e.g. Team rooms (Microsoft Teams, Slack, Trello), conferencing tools (Skype, Google Hangouts)

  1. Communication

Tools for internal sharing and publishing of information

e.g. Company blogs/portals

  1. Business applications

Tools that allow employees to access and carry out business functions

e.g. CRM software (HubSpot, Zoho, Salesforce), digital sales apps (TQ Prospector), HR systems (Zenefits, Namely)

  1. Crowd sourcing

Tools that enable employees to voice out opinions and for management to gather input

e.g. Polls/surveys (Google Forms, SurveyMonkey, Typeform), forums

  1. Connectivity

Tools that locate and connect employees across the organisation

e.g. Organisation charts, directories, employee profiles

  1. Mobility

Tools that allow access to all the above software and company data

e.g. Mobile phones, laptops, home offices

By identifying your business strategies and the tools needed to carry them out, you can seamlessly transition from working in the office to your home.

When it comes to making sales especially, using digital sales apps is key during this stay-at-home period. For example, TQ Prospector is an online prospecting tool that allows you to scrape contact details of potential leads directly from Google. Automating the prospecting process will ensure you save hours of your time, and can get you making sales in minutes.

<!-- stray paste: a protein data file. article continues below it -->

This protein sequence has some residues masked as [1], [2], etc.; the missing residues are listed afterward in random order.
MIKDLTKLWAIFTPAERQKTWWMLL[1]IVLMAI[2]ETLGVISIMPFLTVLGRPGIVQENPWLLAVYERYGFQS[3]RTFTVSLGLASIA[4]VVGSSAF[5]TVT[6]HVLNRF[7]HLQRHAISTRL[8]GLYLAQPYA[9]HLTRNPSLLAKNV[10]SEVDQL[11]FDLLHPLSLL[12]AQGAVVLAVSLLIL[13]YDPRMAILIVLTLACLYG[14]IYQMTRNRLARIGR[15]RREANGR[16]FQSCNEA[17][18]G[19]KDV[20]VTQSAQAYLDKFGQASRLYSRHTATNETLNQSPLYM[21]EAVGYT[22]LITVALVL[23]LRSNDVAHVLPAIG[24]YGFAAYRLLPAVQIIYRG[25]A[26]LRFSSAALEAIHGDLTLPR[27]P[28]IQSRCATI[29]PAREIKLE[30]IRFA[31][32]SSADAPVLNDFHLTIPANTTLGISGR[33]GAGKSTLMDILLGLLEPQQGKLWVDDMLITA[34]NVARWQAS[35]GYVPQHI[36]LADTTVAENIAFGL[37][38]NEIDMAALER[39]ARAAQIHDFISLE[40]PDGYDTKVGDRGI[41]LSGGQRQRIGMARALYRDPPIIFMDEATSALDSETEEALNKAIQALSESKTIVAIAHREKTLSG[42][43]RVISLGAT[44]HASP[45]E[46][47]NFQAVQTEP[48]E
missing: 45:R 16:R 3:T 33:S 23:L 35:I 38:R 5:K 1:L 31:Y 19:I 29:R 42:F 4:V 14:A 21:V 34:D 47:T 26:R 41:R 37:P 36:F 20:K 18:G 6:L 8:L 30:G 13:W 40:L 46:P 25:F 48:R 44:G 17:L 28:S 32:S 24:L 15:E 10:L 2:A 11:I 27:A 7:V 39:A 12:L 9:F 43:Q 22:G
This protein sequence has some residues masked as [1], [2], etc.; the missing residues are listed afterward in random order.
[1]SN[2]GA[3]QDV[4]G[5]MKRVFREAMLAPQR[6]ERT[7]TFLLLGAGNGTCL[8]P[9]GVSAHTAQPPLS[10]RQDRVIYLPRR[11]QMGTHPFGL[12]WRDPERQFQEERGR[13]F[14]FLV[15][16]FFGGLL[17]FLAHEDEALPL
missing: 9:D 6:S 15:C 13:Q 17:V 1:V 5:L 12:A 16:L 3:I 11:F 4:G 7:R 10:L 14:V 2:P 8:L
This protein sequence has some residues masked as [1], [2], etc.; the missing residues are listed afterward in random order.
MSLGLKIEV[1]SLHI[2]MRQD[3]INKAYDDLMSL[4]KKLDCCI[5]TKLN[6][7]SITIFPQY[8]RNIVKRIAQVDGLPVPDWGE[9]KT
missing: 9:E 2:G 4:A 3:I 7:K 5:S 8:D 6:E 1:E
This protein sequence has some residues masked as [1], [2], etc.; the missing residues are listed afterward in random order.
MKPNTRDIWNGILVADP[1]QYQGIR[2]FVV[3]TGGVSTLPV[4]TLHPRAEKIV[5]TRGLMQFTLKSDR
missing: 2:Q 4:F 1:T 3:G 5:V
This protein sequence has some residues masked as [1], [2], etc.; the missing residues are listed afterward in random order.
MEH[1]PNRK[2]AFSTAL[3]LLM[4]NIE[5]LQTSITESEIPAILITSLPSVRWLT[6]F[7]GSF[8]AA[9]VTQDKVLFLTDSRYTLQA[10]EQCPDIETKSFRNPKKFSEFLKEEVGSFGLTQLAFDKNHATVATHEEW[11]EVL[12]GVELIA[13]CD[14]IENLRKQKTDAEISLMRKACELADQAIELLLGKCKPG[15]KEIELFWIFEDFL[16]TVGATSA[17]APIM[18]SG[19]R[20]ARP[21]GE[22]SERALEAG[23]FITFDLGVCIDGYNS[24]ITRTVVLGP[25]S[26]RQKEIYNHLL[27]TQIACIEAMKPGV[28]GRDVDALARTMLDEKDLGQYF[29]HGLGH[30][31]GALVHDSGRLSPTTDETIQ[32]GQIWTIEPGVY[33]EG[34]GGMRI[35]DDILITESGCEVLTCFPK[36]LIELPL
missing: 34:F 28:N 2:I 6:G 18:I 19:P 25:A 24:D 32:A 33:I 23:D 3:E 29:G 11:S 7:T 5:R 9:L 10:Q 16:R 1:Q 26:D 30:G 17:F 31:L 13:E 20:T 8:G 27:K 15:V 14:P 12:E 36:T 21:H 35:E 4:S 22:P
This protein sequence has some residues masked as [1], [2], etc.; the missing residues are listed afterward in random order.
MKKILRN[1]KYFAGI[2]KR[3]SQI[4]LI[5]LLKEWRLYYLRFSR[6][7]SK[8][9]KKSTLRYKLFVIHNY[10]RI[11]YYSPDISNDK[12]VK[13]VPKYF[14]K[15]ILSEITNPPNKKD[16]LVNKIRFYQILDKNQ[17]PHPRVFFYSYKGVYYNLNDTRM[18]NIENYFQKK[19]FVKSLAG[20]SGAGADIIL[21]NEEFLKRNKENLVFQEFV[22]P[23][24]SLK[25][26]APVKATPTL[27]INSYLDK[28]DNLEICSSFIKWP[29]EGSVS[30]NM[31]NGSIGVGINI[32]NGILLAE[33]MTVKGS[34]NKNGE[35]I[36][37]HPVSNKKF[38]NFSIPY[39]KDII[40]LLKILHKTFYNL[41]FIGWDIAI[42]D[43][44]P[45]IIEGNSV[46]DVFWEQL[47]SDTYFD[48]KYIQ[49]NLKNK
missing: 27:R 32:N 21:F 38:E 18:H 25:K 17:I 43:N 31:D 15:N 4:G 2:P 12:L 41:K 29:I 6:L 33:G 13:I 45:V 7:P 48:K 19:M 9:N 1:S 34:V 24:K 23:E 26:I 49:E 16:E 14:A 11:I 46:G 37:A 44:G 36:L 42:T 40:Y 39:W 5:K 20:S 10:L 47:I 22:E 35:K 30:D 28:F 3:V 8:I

With your digital toolbox at the ready, you will have a complete arsenal of apps, information, and devices to complete any task within your job scope.


Be a good remote worker

Being connected to your colleagues virtually is a very different experience than working together physically. Without the office banter and clear visibility, it is undoubtedly harder to connect with your team members over the internet.